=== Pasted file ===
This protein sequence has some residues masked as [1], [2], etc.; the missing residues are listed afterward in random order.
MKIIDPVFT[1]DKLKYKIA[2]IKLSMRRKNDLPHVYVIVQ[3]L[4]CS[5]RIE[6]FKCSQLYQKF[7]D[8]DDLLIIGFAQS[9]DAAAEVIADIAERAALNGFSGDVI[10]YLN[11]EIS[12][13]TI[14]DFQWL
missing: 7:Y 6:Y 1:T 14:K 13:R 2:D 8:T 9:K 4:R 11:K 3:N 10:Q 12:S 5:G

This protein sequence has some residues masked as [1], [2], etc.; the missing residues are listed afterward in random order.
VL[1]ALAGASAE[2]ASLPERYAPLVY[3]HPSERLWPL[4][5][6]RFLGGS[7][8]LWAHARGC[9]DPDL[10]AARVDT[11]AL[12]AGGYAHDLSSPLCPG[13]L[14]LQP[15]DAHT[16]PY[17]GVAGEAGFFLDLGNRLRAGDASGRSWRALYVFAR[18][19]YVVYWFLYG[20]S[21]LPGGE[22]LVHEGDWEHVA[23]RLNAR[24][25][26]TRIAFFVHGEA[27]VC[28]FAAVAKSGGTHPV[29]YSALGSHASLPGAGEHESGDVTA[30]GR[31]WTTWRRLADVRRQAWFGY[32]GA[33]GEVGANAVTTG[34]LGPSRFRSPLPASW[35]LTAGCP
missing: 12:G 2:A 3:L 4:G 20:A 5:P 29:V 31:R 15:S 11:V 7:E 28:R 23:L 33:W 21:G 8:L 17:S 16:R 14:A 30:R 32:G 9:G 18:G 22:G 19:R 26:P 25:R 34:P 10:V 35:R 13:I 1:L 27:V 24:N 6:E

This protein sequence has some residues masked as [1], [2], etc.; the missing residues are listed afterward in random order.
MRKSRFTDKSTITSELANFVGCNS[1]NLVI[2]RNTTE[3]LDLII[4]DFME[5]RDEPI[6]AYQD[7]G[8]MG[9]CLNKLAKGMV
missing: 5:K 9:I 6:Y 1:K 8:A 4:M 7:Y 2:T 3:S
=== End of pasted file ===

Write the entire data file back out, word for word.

This protein sequence has some residues masked as [1], [2], etc.; the missing residues are listed afterward in random order.
MKIIDPVFT[1]DKLKYKIA[2]IKLSMRRKNDLPHVYVIVQ[3]L[4]CS[5]RIE[6]FKCSQLYQKF[7]D[8]DDLLIIGFAQS[9]DAAAEVIADIAERAALNGFSGDVI[10]YLN[11]EIS[12][13]TI[14]DFQWL
missing: 7:Y 6:Y 1:T 14:K 13:R 2:D 8:T 9:K 4:R 11:K 3:N 10:Q 12:S 5:G

This protein sequence has some residues masked as [1], [2], etc.; the missing residues are listed afterward in random order.
VL[1]ALAGASAE[2]ASLPERYAPLVY[3]HPSERLWPL[4][5][6]RFLGGS[7][8]LWAHARGC[9]DPDL[10]AARVDT[11]AL[12]AGGYAHDLSSPLCPG[13]L[14]LQP[15]DAHT[16]PY[17]GVAGEAGFFLDLGNRLRAGDASGRSWRALYVFAR[18][19]YVVYWFLYG[20]S[21]LPGGE[22]LVHEGDWEHVA[23]RLNAR[24][25][26]TRIAFFVHGEA[27]VC[28]FAAVAKSGGTHPV[29]YSALGSHASLPGAGEHESGDVTA[30]GR[31]WTTWRRLADVRRQAWFGY[32]GA[33]GEVGANAVTTG[34]LGPSRFRSPLPASW[35]LTAGCP
missing: 12:G 2:A 3:L 4:G 20:A 5:P 29:V 31:R 15:S 11:V 7:E 28:R 23:L 33:W 21:G 8:L 17:S 16:R 14:A 30:R 32:G 9:G 18:G 22:G 19:R 26:P 25:R 34:P 10:V 35:R 13:I 1:L 27:V 24:N 6:E

This protein sequence has some residues masked as [1], [2], etc.; the missing residues are listed afterward in random order.
MRKSRFTDKSTITSELANFVGCNS[1]NLVI[2]RNTTE[3]LDLII[4]DFME[5]RDEPI[6]AYQD[7]G[8]MG[9]CLNKLAKGMV
missing: 5:K 9:I 6:Y 1:K 8:A 4:M 7:Y 2:T 3:S